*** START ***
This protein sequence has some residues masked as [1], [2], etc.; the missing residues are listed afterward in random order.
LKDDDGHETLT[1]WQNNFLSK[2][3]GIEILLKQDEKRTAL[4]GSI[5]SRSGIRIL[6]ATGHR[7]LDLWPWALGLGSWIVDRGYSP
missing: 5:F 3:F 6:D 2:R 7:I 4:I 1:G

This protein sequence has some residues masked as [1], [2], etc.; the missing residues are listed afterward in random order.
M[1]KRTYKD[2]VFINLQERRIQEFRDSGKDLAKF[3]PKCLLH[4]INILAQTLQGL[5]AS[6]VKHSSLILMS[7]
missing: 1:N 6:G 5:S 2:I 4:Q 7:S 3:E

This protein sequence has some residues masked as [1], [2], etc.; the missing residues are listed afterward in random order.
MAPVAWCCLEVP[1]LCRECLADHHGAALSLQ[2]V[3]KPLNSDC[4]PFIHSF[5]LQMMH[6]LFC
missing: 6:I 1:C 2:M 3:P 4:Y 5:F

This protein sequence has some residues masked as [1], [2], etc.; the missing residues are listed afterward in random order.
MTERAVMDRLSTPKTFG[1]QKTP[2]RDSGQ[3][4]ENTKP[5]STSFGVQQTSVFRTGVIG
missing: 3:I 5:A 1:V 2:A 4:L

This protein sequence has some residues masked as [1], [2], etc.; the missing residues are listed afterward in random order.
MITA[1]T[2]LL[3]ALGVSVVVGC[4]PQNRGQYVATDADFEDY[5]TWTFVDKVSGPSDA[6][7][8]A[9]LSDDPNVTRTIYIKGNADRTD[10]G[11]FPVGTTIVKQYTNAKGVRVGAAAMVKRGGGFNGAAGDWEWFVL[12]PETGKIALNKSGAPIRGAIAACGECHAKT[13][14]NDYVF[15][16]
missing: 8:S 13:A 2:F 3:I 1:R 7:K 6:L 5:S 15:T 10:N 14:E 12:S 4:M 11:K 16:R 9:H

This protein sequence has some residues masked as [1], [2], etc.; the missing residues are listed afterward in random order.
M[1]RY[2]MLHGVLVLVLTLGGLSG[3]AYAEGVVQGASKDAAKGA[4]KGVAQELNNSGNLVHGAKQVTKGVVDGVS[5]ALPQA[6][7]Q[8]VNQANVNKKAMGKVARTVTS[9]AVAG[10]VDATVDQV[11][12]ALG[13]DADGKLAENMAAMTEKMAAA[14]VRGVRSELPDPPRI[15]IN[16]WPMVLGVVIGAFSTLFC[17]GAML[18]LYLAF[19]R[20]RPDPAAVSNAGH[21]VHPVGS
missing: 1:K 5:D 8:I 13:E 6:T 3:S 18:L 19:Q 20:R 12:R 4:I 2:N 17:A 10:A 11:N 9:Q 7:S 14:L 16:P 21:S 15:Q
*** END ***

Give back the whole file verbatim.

This protein sequence has some residues masked as [1], [2], etc.; the missing residues are listed afterward in random order.
LKDDDGHETLT[1]WQNNFLSK[2][3]GIEILLKQDEKRTAL[4]GSI[5]SRSGIRIL[6]ATGHR[7]LDLWPWALGLGSWIVDRGYSP
missing: 5:F 3:F 6:D 2:R 7:I 4:I 1:G

This protein sequence has some residues masked as [1], [2], etc.; the missing residues are listed afterward in random order.
M[1]KRTYKD[2]VFINLQERRIQEFRDSGKDLAKF[3]PKCLLH[4]INILAQTLQGL[5]AS[6]VKHSSLILMS[7]
missing: 1:N 6:G 5:S 2:I 4:Q 7:S 3:E

This protein sequence has some residues masked as [1], [2], etc.; the missing residues are listed afterward in random order.
MAPVAWCCLEVP[1]LCRECLADHHGAALSLQ[2]V[3]KPLNSDC[4]PFIHSF[5]LQMMH[6]LFC
missing: 6:I 1:C 2:M 3:P 4:Y 5:F

This protein sequence has some residues masked as [1], [2], etc.; the missing residues are listed afterward in random order.
MTERAVMDRLSTPKTFG[1]QKTP[2]RDSGQ[3][4]ENTKP[5]STSFGVQQTSVFRTGVIG
missing: 3:I 5:A 1:V 2:A 4:L

This protein sequence has some residues masked as [1], [2], etc.; the missing residues are listed afterward in random order.
MITA[1]T[2]LL[3]ALGVSVVVGC[4]PQNRGQYVATDADFEDY[5]TWTFVDKVSGPSDA[6][7][8]A[9]LSDDPNVTRTIYIKGNADRTD[10]G[11]FPVGTTIVKQYTNAKGVRVGAAAMVKRGGGFNGAAGDWEWFVL[12]PETGKIALNKSGAPIRGAIAACGECHAKT[13][14]NDYVF[15][16]
missing: 8:S 13:A 2:F 3:I 1:R 7:K 6:L 5:S 15:T 10:N 14:E 12:S 4:M 11:K 16:R 9:H

This protein sequence has some residues masked as [1], [2], etc.; the missing residues are listed afterward in random order.
M[1]RY[2]MLHGVLVLVLTLGGLSG[3]AYAEGVVQGASKDAAKGA[4]KGVAQELNNSGNLVHGAKQVTKGVVDGVS[5]ALPQA[6][7]Q[8]VNQANVNKKAMGKVARTVTS[9]AVAG[10]VDATVDQV[11][12]ALG[13]DADGKLAENMAAMTEKMAAA[14]VRGVRSELPDPPRI[15]IN[16]WPMVLGVVIGAFSTLFC[17]GAML[18]LYLAF[19]R[20]RPDPAAVSNAGH[21]VHPVGS
missing: 1:K 5:D 8:I 13:E 6:T 3:S 18:L 19:Q 20:R 12:R 4:I 2:N 17:A 10:A 11:N 9:Q 7:S 14:L 16:P 21:S 15:Q